For eighteen months or so, as my six-year-old daughter and I read nightly from Harry's four volumes of adventures, we felt much the way he does when he plunges, unexpectedly, into Tom Riddle's diary. Or even when he first boards the Hogwarts Express, from an invisible train platform at King's Cross station, and heads to the wizarding academy. Harry's awkwardness, his orphaned status, his cruel, nonmagical relatives, make him a sympathetic figure, particularly to preteens who feel the world's injustice on a regular basis. But another aspect of the books' appeal, I think, stems from the fundamental way the series is about the act of reading itself. In other words, my daughter and I, as we get lost in these stories, are supposed to feel somewhat like Harry stumbling into magical dimensions and enchanted diaries. His imaginative adventures mimic readers' adventures of imagination. Harry doesn't nod off like Alice or Dorothy. It's almost as if Harry has plunged headlong into a good book, and we've simply gone along for the ride.

Perhaps it's due to the fact that I spend a good portion of my own time reading and writing about (and sometimes feeling lost in) diaries, but Harry's encounter with Tom Riddle's magical memoir is one of my favorite episodes in the series. The interactive diary has provided me with images that resurface every time I open a diary I'm studying or writing about. What would it be like to step inside the memory of the diarist? To experience a diary as if it were a video replay? What would I ask an enchanted diary if it one day spontaneously responded to my marginal annotations? Playing around with these questions has required me to think hard about my own encounters with diaries, and about the relationship more broadly between a reader in the present and a text that "preserves" a person from the past.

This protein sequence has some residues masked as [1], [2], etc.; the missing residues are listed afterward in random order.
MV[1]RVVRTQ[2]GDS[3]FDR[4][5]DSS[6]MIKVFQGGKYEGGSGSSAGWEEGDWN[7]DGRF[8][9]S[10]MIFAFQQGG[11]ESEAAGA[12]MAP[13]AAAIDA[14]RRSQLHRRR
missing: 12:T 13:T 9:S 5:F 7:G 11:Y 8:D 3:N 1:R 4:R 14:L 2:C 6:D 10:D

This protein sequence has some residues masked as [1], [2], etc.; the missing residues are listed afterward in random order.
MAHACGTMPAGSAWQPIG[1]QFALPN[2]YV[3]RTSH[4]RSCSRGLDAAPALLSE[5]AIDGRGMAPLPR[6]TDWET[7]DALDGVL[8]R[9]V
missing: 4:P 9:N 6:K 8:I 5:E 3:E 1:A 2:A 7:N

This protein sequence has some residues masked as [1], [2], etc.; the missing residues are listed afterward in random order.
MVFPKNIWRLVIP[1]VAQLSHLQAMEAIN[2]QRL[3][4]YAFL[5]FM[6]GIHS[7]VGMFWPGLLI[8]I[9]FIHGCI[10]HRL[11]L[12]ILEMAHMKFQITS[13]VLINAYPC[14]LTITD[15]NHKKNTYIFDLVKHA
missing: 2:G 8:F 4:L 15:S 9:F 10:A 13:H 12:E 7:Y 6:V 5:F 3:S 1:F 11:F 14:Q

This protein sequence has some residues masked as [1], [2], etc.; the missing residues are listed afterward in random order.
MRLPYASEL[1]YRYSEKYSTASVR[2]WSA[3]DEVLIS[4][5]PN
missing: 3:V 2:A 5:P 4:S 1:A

What Tom Riddle's diary captures most of all, I think, is the fantasy of encountering a perfectly preserved personality, fully capable of conversing across time and space. Both in and out of the text, Harry encounters Riddle as a three-dimensional, if blurry, being, conscious of Harry's presence as a reader. Inside the diary, Harry watches the past the way he would watch TV. But the fantasy of gaining this sort of access to a diarist's experience is also related to an illicit tingle readers of diaries sometimes get. Reading a diary--even if its author is several hundred years dead--sometimes feels voyeuristic. I confess to having secretly read friends' and roommates' diaries when I was younger, hoping to find out what they really thought about me. It's the same search for candor that gives diary readers the sense that we're experiencing something that's "truer" than other forms of literary writing or historical record. Tom Riddle uses this notion to draw Harry into his diary: "I always knew there would be those who would not want this diary read." The knowledge he can offer Harry is dangerous, exclusive, and, he would have Harry believe, absolutely true.

Even as it suggests a reader's wish to converse with someone from another time, Riddle's diary serves as a perfect figure of what literary critics sometimes call "reader response" or "reception" criticism. These ways of reading involve a constant awareness that we can't really encounter our subjects as three-dimensional beings, and that even if we could, it might not help us get at the "truth" any better. At the risk of crude oversimplification, reader response theorists hold that a text's "meaning" is provided by a reader, not a writer. When we read, we create meaning based on our previous experiences and subjective views. Reception theorists, operating from a similar set of assumptions, like to think about books historically, to ask, for example, how the same work might have been differently read in different times and places. What Hamlet meant in nineteenth-century New York may not be what it meant to Elizabethan Londoners, because different viewers and readers assign the play different meanings in different contexts.

Harry Potter's experience with Tom Riddle's diary seems to bear out these notions of how meaning is made: the book is blank until Harry himself starts writing in it. And Tom Riddle only understands current events through his readers, through what they bring to their encounters with the text. Riddle gains clarity, takes shape, and eventually escapes the diary's confines by feeding off his readers' emotions.